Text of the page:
Travel Picks: World's 10 most legendary bars
SYDNEY (Reuters Life!) - Bars, pubs, and taverns of the world can hold as much history as any museum and present as much drama as any theater.
Members and editors of travel website VirtualTourist.com (www.virtualtourist.com) have come up with a list of the world's 10 most legendary bars. This list is not endorsed by Reuters.
"Generally speaking, bars aren't the first stop on most tourists' lists of places to see, but when you learn about the people they inspired and the events for which they were the backdrop, they become incredibly culturally significant," said VirtualTourist.com's General manager Giampiero Ambrosi.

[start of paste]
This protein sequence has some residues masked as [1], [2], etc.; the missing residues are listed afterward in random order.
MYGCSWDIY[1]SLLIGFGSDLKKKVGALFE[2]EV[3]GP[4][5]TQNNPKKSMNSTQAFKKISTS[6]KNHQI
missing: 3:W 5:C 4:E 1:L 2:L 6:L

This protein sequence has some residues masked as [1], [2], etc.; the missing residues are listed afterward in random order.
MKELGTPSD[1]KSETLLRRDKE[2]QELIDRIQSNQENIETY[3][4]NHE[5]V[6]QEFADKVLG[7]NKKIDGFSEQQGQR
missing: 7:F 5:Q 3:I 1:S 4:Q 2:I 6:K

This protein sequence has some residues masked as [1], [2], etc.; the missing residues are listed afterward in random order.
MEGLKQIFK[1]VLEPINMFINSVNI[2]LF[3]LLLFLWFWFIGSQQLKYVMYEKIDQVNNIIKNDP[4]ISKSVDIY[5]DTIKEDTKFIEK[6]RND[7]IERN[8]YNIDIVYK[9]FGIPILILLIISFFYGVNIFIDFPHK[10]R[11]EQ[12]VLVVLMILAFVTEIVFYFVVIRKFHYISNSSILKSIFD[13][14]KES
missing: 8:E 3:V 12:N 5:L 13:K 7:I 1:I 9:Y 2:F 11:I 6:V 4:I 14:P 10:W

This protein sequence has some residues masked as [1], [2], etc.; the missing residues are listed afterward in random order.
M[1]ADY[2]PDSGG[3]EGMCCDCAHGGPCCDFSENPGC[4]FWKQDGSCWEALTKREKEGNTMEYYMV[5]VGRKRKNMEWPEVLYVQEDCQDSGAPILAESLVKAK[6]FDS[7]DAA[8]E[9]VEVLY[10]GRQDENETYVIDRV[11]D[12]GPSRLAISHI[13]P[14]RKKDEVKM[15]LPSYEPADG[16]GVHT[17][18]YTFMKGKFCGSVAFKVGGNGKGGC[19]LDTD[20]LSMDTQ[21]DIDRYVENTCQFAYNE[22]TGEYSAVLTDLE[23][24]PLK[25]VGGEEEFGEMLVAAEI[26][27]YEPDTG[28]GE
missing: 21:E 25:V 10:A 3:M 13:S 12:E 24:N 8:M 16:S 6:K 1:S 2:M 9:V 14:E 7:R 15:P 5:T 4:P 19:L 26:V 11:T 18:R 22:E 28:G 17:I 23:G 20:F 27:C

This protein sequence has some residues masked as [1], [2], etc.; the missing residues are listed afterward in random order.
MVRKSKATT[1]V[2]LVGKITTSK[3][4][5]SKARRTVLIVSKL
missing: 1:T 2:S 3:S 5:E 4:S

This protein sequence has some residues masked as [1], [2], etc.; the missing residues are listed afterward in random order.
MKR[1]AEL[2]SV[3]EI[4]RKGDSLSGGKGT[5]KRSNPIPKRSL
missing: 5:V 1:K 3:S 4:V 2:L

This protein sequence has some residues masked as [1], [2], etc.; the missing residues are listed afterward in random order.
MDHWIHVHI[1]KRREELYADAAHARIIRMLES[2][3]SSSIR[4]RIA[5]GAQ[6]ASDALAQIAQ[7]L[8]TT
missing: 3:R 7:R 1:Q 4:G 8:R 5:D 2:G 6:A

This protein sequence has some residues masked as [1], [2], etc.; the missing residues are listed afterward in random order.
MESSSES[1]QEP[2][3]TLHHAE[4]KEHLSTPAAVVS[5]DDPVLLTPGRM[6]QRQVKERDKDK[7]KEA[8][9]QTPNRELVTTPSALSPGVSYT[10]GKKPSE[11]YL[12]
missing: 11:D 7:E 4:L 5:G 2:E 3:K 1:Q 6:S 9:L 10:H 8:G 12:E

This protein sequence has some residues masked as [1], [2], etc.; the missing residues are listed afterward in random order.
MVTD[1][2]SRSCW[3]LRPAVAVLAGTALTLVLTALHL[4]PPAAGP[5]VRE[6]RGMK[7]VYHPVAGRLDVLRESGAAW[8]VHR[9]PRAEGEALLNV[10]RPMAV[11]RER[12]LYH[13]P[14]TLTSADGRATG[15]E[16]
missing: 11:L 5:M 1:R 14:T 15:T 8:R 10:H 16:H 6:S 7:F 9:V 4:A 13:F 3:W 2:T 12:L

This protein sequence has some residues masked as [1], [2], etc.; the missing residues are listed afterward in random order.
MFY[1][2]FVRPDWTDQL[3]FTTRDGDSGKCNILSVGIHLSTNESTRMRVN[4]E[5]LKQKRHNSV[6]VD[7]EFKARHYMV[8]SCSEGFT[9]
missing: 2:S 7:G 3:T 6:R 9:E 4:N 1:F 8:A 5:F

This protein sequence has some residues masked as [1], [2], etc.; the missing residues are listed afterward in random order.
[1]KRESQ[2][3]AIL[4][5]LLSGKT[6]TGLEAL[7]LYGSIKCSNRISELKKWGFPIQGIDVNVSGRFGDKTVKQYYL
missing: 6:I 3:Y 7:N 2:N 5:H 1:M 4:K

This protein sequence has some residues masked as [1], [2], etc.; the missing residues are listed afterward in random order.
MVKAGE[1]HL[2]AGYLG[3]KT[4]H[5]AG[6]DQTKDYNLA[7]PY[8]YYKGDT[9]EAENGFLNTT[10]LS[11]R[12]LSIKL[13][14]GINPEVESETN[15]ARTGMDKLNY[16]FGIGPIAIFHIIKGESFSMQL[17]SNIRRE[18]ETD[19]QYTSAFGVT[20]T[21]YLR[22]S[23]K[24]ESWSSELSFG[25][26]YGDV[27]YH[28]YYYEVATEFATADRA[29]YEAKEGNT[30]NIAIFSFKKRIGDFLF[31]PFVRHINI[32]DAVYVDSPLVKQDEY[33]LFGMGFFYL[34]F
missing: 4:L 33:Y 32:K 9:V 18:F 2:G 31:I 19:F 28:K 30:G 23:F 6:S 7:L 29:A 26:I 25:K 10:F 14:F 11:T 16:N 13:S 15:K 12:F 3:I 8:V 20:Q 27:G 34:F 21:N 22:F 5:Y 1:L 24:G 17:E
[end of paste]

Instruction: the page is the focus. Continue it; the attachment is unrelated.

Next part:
1. Harry's Bar; Venice, Italy
Since opening in 1931, Harry's Bar has been frequented by famous people such as Ernest Hemingway, Truman Capote, Noel Coward, Orson Wells, Charlie Chaplin, and Peggy Guggenheim. The bar also claims credit for inventing the Bellini and Carpaccio.
2. The Blind Beggar; London, England
The Blind Beggar in Whitechapel, built in 1894, is known as the site on which The Salvation Army started but became even more notorious when, in 1966, London gangster Ronnie Kray shot rival George Cornell as he sat at the bar.
3. White Horse Tavern; New York City, New York
A favorite of New York's literati set, The White Horse has seen everyone from Jack Kerouac to Norman Mailer pass through its doors but is perhaps best known as being the bar that served the 18 whiskeys said to have killed Dylan Thomas. Continued...